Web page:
Between baby rattlesnakes, budget cuts and the slap heard 'round the world (or at least 'round the right-wing radio dial), this has been an instructive week.
When a downtown trying to get people to actually live there does something really neat and innovative involving transportation, you must HURRY HURRY CRUSH IT LIKE A BUG! In its continuing effort to be at least a fraction as cool and lively as downtown St. Petersburg, Tampa had these little electric carts to zoom around and ferry folks to and fro. Hop a cart to a concert, hotel, restaurant, wine bar, hockey game, movie at Channelside — very downtown, right?
Not so fast. This week county transportation officials ruled these are "vehicles for hire," despite the fact that they don't charge and instead take tips and sell ads. The designation means cart companies will need permits to keep going. At least one cart business owner already says he'll likely move to St. Petersburg.
To which Tampa says: Ouch.
Sometimes a slap is just a … well, you know, a standard diversionary anti-spittle maneuver. Despite Internet ravings about a literal slap in the face of democracy, turns out a heated encounter between attendees at that infamous Tampa town hall meeting on health care reform was neither a slap nor a violent attempt to silence a brave naysayer.
And, darn it. That was such a better story.
The truth of the matter was really more like a conundrum you would pose to Miss Manners: What to do when, in the course of lively debate, one's opponent appears ready to let loose with a bit of spittle. Bob and weave? Duck?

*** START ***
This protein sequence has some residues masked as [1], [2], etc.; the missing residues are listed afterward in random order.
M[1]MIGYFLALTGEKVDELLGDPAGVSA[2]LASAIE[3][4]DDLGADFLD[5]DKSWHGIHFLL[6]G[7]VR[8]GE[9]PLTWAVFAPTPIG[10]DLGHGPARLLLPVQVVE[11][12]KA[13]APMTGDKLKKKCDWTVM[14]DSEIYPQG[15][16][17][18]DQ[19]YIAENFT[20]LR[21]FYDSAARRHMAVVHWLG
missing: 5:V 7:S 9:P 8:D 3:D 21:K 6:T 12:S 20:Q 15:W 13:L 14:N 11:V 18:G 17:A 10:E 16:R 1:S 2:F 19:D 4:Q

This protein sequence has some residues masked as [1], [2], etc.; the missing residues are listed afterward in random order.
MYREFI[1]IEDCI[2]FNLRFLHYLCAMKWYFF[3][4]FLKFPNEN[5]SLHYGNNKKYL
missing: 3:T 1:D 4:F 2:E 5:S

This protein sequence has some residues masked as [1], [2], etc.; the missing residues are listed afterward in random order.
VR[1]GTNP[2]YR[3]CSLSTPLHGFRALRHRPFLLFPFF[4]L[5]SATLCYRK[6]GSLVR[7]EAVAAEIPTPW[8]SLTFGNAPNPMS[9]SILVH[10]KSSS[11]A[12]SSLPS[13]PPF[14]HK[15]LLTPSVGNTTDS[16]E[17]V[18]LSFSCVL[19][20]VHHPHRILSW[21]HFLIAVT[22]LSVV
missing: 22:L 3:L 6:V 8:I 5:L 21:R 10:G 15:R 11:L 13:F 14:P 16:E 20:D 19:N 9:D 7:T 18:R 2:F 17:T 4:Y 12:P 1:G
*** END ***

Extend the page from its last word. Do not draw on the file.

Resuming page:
The woman who delivered the alleged "slap" at the raucous meeting says she more like moved the man's face to the side to avoid some heat-of-the-moment saliva she feared was headed her way.
The "victim" confirmed he suffered no slap and in fact, didn't even remember that part of the encounter.
So, plenty of outrage to come out of that meeting, but sorry, no slap.
Sometimes it's hard to tell which one's the snake. In other news, a trapper admitted he faked the capture of a scary 14-foot python in a Manatee County drainpipe, having, well, put the snake there himself and soaked up the ensuing publicity.
Justin Matthews apologized and said, "I did it for wildlife education," apparently with a straight face.
Speaking of snakes, this year's Tillie Tooter Award For Octogenarian Feistiness goes to … 87-year-old Ester Orrino, who, when she found a baby pygmy rattler that bit her finger, took the snake out with her cane.
Finally, lawyers in love … with the library. Hillsborough Commissioner Al Higginbotham got plenty of feedback when people heard he was eyeing the downtown law library in the name of budget cuts — maybe even an all-out shut-down, as one rumor erroneously had it.
News about the library, particularly popular with lawyers who don't work in silk stocking firms and regular folk who can't afford high-end legal help, got them riled.
At a workshop this week, the commissioner's attempt was soundly stymied. But the most fun moment was an observation that the county legal staff that the commissioner asked to do research on the issue did some of it … at the law library.